Further reading and resources
ACECQA – Information sheet – Transitioning to the 2018 National Quality Standard
ACECQA – Information sheet – 2018 NQS and other changes
ACECQA – Self-assessment Tool
We Hear You – Leading through change
We Hear You – Are you exceeding the 2018 National Quality Standard?
In 2015, Kensington Community Children’s Co-operative (KCCC) in Victoria launched its sister school and staff hosting program with Frederiksberg in Copenhagen, Denmark. The program, which has provided opportunities for educators and support staff to work overseas to exchange ideas, programs and practices, has also had positive and lasting effects on children’s learning and relationships with families.
This month on We Hear You, KCCC General Manager, Sigi Hyett, takes us through the development of the program and its influence on the service three years on.
As at 31 December 2017, 14,687 education and care services – 94% of all services approved to operate under the National Quality Framework (NQF) – have received a quality rating. Excluding services that have been approved to operate for less than one year, there are fewer than 300 services nationally that do not have a published quality rating.*
These figures appear in the NQF Snapshot Q4 2017, available on the ACECQA website. Other findings include that more than three-quarters of services with a quality rating (77%) were rated at Meeting National Quality Standard (NQS) or above. There is also evidence the quality of services is improving. More than 3700 quality rating reassessments have taken place: of the 2700 reassessments of services rated Working Towards NQS, 68% resulted in a higher overall rating.
*Since there will always be a small proportion of services (around 4%) that have only recently been approved or have only been operating for a short time, the proportion of services with a quality rating will not reach 100% at any one time.
If you have concerns about whether a person’s qualification is genuine, it can be helpful to first determine if the qualification documentation is fraudulent, if the qualification may have been improperly awarded, or if it is a cancelled qualification.
Qualification documents that have been falsely created or altered are fraudulent. The qualification may be completely false or certain details may have been changed, such as the name, date or title.
The following may be evidence that a qualification document is fraudulent and may prompt you to ask further questions:
- personal information is inconsistent
- laminate, stamps, signatures and/or holograms are not professional
- spelling and/or grammar is poor
- text is out of alignment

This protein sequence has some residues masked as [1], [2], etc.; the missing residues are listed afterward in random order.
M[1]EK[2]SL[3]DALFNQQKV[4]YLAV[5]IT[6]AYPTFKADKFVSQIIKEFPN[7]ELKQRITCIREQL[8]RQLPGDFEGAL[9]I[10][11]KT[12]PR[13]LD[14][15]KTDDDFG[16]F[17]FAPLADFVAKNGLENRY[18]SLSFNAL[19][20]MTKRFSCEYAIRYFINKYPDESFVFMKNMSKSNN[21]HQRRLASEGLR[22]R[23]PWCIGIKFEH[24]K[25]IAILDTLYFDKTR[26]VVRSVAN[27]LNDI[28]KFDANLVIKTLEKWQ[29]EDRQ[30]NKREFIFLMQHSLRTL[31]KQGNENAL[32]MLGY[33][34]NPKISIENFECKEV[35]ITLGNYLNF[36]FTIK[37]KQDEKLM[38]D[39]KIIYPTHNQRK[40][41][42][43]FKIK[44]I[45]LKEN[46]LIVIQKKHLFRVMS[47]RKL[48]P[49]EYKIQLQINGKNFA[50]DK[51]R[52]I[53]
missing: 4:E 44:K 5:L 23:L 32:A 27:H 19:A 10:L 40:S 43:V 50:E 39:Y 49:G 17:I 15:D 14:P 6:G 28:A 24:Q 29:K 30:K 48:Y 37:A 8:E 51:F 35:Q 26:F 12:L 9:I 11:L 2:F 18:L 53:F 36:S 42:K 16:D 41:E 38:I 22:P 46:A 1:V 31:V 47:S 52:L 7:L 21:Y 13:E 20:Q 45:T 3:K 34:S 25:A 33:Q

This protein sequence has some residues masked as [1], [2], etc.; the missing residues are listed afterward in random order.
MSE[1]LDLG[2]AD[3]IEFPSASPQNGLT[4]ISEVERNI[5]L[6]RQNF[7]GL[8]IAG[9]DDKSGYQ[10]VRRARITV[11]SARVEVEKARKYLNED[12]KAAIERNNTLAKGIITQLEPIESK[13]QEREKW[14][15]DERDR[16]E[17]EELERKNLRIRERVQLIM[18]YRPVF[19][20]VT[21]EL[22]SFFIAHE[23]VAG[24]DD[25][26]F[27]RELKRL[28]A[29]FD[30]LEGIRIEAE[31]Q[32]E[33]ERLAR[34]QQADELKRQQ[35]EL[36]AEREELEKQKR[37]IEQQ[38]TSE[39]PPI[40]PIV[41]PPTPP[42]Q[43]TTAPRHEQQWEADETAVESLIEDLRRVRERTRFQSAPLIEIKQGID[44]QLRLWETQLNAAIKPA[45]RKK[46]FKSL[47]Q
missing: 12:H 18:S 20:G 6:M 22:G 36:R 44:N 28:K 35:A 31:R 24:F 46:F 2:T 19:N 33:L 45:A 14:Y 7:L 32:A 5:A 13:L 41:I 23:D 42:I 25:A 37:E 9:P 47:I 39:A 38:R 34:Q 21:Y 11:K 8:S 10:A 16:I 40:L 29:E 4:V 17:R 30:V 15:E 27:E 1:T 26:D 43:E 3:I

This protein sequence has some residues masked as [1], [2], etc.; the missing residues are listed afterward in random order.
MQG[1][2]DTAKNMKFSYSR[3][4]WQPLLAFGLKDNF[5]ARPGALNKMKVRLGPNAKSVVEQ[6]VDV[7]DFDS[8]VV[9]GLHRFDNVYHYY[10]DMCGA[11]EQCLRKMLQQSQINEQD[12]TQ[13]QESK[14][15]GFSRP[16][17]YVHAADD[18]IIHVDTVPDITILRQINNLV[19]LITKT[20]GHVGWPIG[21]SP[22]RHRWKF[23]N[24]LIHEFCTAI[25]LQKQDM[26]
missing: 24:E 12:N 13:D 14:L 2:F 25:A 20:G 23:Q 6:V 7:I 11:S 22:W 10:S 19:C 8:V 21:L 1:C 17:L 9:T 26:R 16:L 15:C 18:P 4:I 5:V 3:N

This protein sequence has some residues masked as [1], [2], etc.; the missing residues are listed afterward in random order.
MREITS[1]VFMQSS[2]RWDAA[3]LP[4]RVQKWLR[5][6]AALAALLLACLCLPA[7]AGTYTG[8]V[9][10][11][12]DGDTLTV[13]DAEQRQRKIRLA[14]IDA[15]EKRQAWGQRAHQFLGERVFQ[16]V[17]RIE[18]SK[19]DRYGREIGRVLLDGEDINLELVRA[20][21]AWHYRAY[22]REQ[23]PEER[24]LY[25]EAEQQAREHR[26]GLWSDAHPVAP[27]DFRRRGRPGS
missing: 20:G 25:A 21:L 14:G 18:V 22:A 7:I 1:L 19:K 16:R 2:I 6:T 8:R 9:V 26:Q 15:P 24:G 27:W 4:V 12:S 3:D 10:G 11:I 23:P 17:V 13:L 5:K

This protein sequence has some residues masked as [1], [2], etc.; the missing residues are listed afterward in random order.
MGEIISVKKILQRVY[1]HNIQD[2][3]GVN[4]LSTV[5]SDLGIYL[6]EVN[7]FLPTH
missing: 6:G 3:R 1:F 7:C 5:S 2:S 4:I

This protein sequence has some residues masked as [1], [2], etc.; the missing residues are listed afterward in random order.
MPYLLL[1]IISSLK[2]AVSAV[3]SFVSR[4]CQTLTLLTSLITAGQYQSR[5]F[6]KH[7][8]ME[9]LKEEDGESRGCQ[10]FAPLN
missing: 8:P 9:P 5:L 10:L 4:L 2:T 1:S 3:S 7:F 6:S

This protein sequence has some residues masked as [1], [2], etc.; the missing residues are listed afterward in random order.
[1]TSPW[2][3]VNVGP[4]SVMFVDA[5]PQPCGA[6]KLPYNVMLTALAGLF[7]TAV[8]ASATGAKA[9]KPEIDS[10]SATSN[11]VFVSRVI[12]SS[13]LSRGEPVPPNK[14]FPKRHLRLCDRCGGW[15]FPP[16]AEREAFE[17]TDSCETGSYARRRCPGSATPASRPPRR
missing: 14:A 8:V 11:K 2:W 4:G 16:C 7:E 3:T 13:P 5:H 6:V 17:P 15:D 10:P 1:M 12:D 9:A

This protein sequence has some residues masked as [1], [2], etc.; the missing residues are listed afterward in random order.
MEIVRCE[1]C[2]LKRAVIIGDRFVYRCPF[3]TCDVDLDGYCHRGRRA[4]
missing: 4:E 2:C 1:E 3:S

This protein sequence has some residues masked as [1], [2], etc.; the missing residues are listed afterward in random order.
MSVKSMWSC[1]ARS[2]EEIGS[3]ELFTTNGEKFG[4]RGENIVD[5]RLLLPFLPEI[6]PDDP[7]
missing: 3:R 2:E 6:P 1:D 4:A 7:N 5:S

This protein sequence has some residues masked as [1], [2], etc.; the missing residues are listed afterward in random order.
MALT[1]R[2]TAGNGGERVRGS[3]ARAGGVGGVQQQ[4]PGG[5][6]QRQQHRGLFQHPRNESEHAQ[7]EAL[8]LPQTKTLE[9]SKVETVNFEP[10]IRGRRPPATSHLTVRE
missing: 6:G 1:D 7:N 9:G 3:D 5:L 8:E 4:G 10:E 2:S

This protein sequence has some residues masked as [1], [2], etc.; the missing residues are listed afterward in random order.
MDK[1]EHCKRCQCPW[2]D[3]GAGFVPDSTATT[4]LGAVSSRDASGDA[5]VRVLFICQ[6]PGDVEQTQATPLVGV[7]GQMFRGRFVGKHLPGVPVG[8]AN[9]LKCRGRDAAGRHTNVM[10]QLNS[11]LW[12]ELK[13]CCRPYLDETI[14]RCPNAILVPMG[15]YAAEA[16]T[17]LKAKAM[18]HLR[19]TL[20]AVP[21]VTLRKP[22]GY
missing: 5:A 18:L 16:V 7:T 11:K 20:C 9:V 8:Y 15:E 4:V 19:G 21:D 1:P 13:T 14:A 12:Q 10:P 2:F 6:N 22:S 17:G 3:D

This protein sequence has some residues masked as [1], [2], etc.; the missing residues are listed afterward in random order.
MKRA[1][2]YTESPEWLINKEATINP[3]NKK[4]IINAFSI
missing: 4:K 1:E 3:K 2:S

- font is inconsistent
- poor spacing or crowding of words
- the document is not professionally guillotined or appears hand cut
- watermarks or security threads are visible in a photocopy or scanned version of the document (these should only be visible on original documents and are best viewed through transmitted light – i.e., light shining from behind through the paper)
- background printing is not continuous.
Most educational institutions are able to verify whether qualifications bearing their seal are authentic.
Improperly awarded qualifications
If qualification documentation is genuine, but you have concerns about whether the person completed sufficient training, the person may hold an improperly awarded qualification. While these individuals bear the qualification documents, they may not have the skills and knowledge you would expect from a qualified educator.
In these instances, you should report your concerns to the Australian Skills Quality Authority (ASQA). ASQA takes complaints seriously and values feedback from the sector to inform its regulatory operations.
In some instances, ASQA* decides it is necessary to cancel qualifications that have been improperly awarded by a particular registered training organisation. If a qualification has been cancelled by ASQA, a person must not claim to hold the qualification. You may report a person claiming to hold a cancelled qualification to ASQA.
*In Victoria and Western Australia, there are also state specific training regulators – the Victorian Registration and Qualifications Authority and the Training Accreditation Council Western Australia.
Last month, ACECQA published its inaugural annual performance report on the National Partnership on the National Quality Agenda for Early Childhood Education and Care. The report analyses progress made against the objectives and outcomes of the National Partnership.
We will soon be turning our attention to developing a second annual performance report, scheduled for publication in December 2018.
If you have any feedback about the 2017 report or suggestions for possible content for the 2018 report, please contact the ACECQA Enquiries Team on 1300 422 327 or [email protected]